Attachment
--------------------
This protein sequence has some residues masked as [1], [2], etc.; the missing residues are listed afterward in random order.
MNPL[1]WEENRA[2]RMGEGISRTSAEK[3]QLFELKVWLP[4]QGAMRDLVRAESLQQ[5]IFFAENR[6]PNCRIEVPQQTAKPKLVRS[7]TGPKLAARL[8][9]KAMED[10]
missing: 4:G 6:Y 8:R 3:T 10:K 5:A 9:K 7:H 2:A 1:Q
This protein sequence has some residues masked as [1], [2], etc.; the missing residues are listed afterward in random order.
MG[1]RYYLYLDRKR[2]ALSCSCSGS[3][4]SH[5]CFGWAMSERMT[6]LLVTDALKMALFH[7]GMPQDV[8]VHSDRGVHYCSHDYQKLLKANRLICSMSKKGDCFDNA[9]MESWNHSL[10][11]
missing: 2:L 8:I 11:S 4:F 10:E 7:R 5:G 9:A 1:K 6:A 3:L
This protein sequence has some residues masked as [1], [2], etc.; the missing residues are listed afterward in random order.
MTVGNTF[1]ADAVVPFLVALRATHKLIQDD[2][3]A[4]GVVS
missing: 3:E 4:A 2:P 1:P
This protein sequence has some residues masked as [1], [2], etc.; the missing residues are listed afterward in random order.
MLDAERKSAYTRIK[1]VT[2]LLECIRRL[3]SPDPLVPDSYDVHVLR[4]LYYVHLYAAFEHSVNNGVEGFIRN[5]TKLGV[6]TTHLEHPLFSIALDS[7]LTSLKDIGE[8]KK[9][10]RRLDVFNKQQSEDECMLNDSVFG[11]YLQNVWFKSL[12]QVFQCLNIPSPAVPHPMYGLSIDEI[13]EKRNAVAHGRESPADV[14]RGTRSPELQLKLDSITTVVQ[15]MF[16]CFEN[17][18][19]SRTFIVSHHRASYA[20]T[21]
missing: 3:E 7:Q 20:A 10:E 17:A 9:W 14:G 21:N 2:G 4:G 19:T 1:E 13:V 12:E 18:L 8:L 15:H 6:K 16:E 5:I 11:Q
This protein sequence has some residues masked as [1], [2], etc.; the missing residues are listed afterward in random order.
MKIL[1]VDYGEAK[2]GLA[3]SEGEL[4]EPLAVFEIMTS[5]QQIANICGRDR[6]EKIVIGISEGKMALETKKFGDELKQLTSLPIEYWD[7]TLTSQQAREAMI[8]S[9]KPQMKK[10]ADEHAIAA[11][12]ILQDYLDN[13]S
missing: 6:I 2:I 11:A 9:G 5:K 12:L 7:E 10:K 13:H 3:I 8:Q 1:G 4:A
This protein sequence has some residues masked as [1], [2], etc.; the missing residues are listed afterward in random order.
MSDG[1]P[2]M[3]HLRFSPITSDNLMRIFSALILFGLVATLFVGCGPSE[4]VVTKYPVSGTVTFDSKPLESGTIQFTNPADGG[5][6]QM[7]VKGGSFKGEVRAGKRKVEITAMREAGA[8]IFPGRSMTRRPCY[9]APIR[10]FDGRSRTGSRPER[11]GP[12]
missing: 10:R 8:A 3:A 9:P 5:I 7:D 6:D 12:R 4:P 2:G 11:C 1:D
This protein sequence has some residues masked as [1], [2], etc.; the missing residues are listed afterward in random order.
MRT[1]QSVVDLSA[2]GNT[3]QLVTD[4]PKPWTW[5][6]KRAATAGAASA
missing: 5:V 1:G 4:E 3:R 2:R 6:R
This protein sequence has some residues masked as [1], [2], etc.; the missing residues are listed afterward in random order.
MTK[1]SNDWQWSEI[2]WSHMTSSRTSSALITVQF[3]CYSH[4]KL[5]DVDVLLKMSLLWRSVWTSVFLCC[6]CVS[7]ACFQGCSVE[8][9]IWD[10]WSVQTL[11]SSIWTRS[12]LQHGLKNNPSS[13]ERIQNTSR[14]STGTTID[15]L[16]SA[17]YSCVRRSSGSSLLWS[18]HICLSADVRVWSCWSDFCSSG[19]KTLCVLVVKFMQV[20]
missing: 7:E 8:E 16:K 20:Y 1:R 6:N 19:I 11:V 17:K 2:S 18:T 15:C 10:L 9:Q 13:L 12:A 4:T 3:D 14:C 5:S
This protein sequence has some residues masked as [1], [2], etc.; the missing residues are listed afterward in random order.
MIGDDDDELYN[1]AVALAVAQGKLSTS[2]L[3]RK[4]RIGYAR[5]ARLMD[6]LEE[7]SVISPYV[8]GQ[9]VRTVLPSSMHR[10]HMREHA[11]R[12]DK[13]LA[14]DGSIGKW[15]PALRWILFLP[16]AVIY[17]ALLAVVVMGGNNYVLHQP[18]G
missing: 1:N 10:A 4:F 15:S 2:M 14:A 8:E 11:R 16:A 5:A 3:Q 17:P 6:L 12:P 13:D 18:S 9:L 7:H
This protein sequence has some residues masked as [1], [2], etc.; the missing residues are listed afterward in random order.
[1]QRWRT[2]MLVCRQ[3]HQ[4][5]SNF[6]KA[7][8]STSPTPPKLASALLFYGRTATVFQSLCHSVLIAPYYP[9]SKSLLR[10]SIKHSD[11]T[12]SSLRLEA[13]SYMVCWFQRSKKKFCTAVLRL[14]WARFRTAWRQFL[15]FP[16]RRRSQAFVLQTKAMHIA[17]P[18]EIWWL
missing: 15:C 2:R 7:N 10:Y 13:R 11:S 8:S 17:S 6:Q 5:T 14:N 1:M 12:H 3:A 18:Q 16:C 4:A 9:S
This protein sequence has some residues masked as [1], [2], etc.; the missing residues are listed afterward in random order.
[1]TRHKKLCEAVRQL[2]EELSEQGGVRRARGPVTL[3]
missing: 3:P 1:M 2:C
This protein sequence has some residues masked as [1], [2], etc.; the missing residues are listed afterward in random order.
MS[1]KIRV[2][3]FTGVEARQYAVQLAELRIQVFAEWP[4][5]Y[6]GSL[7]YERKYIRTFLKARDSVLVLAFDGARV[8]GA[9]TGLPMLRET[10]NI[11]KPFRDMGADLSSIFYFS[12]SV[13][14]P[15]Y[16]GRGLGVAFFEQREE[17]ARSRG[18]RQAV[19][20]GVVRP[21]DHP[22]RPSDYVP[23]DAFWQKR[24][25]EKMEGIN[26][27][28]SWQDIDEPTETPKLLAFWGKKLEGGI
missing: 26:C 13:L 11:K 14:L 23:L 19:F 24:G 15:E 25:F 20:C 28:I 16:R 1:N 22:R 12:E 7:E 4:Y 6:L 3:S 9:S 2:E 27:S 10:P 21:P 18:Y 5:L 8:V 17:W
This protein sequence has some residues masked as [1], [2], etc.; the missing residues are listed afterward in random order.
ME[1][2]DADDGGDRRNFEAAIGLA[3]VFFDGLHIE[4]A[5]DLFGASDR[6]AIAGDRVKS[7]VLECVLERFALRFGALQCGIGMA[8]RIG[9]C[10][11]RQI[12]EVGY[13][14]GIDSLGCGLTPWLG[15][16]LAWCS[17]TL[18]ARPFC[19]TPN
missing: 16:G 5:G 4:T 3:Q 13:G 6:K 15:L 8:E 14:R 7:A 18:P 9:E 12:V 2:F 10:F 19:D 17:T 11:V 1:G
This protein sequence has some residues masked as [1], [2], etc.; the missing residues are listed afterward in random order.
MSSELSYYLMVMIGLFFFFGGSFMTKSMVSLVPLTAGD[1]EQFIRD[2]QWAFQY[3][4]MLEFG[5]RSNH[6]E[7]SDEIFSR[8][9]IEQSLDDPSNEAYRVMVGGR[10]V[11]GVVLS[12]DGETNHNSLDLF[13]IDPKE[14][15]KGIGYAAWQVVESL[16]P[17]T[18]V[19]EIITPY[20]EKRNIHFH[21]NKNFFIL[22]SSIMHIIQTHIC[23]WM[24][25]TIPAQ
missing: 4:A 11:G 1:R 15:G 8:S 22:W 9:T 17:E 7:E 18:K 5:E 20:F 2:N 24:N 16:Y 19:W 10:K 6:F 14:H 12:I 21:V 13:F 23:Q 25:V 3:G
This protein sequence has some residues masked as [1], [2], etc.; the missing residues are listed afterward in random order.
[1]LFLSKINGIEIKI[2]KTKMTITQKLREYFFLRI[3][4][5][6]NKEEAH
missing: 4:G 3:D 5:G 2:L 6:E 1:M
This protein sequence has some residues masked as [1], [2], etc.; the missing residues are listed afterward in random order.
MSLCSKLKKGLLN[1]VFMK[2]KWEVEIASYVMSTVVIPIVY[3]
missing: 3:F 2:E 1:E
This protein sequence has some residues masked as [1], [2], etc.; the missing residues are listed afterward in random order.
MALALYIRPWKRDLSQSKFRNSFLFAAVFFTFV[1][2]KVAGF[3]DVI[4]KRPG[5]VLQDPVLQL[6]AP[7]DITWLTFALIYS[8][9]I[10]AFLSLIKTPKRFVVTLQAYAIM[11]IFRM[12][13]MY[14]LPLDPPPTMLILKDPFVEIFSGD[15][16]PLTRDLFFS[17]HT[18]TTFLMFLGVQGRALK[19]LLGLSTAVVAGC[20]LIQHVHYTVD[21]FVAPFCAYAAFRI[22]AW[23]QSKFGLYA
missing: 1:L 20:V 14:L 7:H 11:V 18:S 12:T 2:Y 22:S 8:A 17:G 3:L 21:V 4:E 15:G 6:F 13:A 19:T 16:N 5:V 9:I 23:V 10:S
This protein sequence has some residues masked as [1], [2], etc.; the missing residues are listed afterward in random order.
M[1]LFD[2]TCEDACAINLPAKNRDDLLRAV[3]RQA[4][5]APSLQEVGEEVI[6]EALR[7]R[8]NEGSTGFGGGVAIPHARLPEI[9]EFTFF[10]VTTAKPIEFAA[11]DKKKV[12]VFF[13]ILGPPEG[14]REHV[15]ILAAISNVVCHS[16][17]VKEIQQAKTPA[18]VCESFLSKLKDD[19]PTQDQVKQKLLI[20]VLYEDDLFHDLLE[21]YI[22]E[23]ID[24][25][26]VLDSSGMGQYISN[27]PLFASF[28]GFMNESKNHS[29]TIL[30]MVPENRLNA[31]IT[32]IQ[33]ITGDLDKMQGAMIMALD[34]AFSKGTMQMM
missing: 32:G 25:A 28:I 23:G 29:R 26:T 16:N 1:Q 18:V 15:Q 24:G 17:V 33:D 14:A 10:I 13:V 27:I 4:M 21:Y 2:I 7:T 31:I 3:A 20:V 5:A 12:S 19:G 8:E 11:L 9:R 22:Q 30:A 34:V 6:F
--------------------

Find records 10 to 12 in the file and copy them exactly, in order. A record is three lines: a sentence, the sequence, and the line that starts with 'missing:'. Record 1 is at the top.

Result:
This protein sequence has some residues masked as [1], [2], etc.; the missing residues are listed afterward in random order.
[1]QRWRT[2]MLVCRQ[3]HQ[4][5]SNF[6]KA[7][8]STSPTPPKLASALLFYGRTATVFQSLCHSVLIAPYYP[9]SKSLLR[10]SIKHSD[11]T[12]SSLRLEA[13]SYMVCWFQRSKKKFCTAVLRL[14]WARFRTAWRQFL[15]FP[16]RRRSQAFVLQTKAMHIA[17]P[18]EIWWL
missing: 15:C 2:R 7:N 10:Y 13:R 11:S 8:S 17:S 6:Q 5:T 14:N 1:M 12:H 3:A 18:Q 16:C 4:A 9:S
This protein sequence has some residues masked as [1], [2], etc.; the missing residues are listed afterward in random order.
[1]TRHKKLCEAVRQL[2]EELSEQGGVRRARGPVTL[3]
missing: 3:P 1:M 2:C
This protein sequence has some residues masked as [1], [2], etc.; the missing residues are listed afterward in random order.
MS[1]KIRV[2][3]FTGVEARQYAVQLAELRIQVFAEWP[4][5]Y[6]GSL[7]YERKYIRTFLKARDSVLVLAFDGARV[8]GA[9]TGLPMLRET[10]NI[11]KPFRDMGADLSSIFYFS[12]SV[13][14]P[15]Y[16]GRGLGVAFFEQREE[17]ARSRG[18]RQAV[19][20]GVVRP[21]DHP[22]RPSDYVP[23]DAFWQKR[24][25]EKMEGIN[26][27][28]SWQDIDEPTETPKLLAFWGKKLEGGI
missing: 26:C 13:L 11:K 14:L 23:L 19:F 24:G 15:E 25:F 20:C 28:I 16:R 1:N 22:R 12:E 7:E 4:Y 6:L 3:S 9:S 2:E 27:S 10:P 21:P 18:Y 5:L 8:V 17:W